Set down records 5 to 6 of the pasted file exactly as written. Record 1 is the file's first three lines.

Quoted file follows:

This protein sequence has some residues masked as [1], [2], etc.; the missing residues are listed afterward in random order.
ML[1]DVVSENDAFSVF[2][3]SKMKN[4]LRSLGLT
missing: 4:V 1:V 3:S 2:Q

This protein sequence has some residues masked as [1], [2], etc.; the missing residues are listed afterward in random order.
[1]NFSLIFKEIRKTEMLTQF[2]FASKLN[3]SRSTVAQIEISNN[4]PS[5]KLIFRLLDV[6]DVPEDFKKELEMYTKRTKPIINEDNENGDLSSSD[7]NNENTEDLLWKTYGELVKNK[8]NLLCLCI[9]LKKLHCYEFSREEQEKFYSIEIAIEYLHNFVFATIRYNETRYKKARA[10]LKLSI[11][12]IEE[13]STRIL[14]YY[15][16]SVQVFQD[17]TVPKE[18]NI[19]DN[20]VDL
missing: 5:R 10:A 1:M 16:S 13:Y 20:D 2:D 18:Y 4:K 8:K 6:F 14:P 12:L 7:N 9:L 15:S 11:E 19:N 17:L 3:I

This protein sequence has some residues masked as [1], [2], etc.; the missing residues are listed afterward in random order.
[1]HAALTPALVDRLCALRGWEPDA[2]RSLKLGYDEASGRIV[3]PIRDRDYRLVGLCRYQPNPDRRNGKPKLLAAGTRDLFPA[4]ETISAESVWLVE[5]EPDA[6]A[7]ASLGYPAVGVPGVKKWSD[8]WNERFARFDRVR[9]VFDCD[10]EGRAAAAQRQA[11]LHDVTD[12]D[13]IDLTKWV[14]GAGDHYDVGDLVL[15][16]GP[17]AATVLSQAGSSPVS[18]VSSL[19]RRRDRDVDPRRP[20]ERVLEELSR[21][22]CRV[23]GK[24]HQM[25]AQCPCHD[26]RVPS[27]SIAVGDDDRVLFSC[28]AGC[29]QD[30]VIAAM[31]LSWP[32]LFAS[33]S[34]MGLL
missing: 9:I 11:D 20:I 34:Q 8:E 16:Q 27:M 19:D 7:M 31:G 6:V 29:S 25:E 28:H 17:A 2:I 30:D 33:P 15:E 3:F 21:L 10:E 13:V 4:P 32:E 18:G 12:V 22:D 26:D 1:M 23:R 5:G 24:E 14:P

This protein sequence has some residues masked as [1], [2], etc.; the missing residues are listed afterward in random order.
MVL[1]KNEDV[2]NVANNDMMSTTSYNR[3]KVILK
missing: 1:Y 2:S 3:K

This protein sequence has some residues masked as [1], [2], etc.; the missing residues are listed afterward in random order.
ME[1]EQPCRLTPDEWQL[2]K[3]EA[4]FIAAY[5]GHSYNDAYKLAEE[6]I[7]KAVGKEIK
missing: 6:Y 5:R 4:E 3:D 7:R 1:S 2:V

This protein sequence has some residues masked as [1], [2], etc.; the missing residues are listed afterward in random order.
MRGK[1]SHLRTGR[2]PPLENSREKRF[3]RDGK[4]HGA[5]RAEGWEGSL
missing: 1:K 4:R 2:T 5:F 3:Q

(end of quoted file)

This protein sequence has some residues masked as [1], [2], etc.; the missing residues are listed afterward in random order.
ME[1]EQPCRLTPDEWQL[2]K[3]EA[4]FIAAY[5]GHSYNDAYKLAEE[6]I[7]KAVGKEIK
missing: 6:Y 5:R 4:E 3:D 7:R 1:S 2:V

This protein sequence has some residues masked as [1], [2], etc.; the missing residues are listed afterward in random order.
MRGK[1]SHLRTGR[2]PPLENSREKRF[3]RDGK[4]HGA[5]RAEGWEGSL
missing: 1:K 4:R 2:T 5:F 3:Q